Figure 2: Abdominal computed tomography scan obtained after administration of contrast material shows mild biliary tree dilatation and a fluid collection with some air bubbles within.
Figure 3: (a), (b) Axial fat saturated T2-weighted magnetic resonance images showing bile ducts dilatation and a fluid collection around left hepatic lobe and around gallbladder; inside the main bile duct and in the gallbladder note materials with hypointense signal due to blood clots. (c), (d) 2D and 3D haste MIP images showing low signal intensity of blood clots inside dilatated bile tree, sign of haemobilia, and inflammatory narrowing of distal choledocus.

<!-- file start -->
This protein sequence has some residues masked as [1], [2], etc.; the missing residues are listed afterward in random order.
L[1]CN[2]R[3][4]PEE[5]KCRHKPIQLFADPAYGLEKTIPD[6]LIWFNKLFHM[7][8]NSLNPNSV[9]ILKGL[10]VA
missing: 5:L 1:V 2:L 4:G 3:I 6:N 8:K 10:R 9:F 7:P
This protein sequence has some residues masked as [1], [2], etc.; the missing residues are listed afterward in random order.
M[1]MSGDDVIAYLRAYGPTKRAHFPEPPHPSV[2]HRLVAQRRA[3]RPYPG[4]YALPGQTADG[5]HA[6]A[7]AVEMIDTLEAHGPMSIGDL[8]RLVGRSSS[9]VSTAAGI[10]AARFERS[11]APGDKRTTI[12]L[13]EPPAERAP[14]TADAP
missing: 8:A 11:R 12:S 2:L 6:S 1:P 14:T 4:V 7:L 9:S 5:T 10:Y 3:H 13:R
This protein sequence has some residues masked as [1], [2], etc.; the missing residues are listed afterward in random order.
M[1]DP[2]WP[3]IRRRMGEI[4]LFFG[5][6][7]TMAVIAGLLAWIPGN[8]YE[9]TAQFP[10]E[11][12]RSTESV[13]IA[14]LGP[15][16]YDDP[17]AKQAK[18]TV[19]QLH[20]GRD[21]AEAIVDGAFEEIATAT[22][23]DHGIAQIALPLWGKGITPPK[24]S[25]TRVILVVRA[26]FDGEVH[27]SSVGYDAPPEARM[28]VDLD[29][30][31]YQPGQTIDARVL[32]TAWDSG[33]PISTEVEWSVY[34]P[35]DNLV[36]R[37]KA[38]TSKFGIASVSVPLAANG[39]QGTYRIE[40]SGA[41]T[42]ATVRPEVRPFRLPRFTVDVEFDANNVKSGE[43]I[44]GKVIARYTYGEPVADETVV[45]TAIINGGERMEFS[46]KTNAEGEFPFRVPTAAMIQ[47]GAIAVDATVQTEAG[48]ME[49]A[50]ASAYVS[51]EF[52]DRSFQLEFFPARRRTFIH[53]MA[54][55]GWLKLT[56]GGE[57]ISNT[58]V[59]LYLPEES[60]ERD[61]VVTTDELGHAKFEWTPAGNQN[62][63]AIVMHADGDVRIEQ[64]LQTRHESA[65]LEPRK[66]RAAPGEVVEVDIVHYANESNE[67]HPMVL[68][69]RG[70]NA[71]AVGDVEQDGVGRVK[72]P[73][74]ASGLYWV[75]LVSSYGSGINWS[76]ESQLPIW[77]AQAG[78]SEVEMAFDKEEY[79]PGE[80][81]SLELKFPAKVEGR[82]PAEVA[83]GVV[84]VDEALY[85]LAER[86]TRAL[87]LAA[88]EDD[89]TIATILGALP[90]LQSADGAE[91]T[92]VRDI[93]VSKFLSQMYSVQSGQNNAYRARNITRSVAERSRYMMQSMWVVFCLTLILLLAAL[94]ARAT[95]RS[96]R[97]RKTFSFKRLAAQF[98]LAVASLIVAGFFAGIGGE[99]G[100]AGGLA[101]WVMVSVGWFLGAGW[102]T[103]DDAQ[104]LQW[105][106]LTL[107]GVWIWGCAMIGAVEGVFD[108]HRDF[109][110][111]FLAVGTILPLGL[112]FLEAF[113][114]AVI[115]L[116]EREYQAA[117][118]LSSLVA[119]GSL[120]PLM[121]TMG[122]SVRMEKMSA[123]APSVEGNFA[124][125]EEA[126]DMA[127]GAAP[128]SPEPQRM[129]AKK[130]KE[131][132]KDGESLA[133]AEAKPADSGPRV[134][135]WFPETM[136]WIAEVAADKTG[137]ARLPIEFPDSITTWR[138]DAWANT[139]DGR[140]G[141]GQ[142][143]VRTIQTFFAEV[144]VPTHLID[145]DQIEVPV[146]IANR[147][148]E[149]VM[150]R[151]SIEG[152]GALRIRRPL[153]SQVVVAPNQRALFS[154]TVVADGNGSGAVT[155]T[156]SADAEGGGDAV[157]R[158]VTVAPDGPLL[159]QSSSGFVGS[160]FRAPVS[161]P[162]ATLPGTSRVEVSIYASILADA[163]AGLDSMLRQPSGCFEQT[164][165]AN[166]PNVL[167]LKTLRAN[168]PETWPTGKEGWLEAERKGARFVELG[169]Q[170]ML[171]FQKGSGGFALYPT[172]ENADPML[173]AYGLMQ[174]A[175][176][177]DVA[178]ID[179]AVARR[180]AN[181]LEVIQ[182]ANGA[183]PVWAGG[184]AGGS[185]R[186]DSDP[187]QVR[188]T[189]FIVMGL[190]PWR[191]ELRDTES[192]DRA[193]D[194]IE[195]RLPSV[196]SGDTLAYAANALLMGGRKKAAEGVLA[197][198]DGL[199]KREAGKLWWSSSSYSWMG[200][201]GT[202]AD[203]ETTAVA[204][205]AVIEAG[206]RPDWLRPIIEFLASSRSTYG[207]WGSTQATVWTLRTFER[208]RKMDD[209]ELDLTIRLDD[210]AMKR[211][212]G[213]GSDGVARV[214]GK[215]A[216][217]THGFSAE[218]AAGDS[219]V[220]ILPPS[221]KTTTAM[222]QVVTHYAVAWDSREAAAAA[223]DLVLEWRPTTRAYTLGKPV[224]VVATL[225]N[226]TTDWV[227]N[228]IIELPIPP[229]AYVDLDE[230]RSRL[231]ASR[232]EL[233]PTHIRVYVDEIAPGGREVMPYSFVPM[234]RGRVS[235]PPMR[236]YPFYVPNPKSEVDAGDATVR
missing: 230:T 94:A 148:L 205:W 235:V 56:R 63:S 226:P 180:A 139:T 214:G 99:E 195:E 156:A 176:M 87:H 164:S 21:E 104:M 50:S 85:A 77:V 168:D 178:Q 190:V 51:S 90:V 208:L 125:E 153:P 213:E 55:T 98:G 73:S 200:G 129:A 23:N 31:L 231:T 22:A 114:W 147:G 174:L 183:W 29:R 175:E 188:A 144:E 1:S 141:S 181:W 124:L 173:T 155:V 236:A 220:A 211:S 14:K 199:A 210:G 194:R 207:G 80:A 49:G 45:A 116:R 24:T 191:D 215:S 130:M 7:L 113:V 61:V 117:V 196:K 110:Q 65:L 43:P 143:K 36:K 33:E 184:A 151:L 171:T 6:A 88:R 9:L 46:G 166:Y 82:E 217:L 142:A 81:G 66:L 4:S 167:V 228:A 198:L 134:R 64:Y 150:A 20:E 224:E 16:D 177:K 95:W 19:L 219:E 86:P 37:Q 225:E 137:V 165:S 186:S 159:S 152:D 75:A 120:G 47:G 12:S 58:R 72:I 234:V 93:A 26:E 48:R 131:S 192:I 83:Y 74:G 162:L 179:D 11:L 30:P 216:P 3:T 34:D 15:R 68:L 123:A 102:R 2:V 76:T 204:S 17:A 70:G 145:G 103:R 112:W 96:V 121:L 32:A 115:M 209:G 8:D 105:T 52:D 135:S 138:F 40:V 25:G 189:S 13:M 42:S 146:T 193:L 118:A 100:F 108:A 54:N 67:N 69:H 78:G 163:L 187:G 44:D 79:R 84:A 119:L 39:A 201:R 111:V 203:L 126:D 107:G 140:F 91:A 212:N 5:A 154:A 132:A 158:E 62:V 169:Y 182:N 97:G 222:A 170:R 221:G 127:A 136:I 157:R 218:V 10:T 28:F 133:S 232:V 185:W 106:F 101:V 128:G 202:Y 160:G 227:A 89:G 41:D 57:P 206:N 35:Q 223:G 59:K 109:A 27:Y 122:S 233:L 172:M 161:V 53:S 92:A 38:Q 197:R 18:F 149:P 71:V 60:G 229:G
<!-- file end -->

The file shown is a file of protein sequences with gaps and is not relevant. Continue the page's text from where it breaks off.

Figure 4: Endoscopic retrograde cholangiopancreatography. After endoscopic maior papillary sphincterotomy and drainage of blood clots mixed up with bile, cholangiography with iodinated contrast media retrograde injection shows mild bile ducts dilatation.

3. Discussion